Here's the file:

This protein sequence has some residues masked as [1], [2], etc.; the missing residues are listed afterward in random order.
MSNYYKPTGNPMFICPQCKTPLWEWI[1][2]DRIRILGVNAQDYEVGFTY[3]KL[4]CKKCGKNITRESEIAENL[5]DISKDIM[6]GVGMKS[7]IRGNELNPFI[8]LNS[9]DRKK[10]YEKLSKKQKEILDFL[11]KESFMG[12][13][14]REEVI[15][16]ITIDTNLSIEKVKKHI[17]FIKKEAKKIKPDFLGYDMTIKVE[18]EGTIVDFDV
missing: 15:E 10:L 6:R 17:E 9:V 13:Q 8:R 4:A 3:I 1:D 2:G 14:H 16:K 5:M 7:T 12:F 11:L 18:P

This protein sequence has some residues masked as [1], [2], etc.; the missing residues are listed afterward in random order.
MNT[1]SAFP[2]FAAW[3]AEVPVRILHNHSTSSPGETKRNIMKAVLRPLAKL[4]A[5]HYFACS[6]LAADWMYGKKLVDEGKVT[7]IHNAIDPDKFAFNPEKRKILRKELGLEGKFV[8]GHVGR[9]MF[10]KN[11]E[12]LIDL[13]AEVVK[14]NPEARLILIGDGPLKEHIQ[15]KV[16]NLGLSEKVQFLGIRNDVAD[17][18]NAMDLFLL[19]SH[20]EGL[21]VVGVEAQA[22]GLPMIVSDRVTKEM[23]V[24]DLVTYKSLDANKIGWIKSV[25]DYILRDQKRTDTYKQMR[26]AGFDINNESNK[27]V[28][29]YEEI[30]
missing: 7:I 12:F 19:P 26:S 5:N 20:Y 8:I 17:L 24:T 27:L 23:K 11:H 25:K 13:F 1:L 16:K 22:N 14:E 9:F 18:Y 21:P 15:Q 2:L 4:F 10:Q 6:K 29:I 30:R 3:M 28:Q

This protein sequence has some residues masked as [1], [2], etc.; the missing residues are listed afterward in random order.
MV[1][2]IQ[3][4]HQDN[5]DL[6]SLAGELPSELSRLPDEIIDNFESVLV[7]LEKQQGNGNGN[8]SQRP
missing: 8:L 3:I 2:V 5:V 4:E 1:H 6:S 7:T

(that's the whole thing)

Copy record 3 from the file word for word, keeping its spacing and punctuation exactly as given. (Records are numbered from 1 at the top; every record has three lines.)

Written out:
This protein sequence has some residues masked as [1], [2], etc.; the missing residues are listed afterward in random order.
MV[1][2]IQ[3][4]HQDN[5]DL[6]SLAGELPSELSRLPDEIIDNFESVLV[7]LEKQQGNGNGN[8]SQRP
missing: 8:L 3:I 2:V 5:V 4:E 1:H 6:S 7:T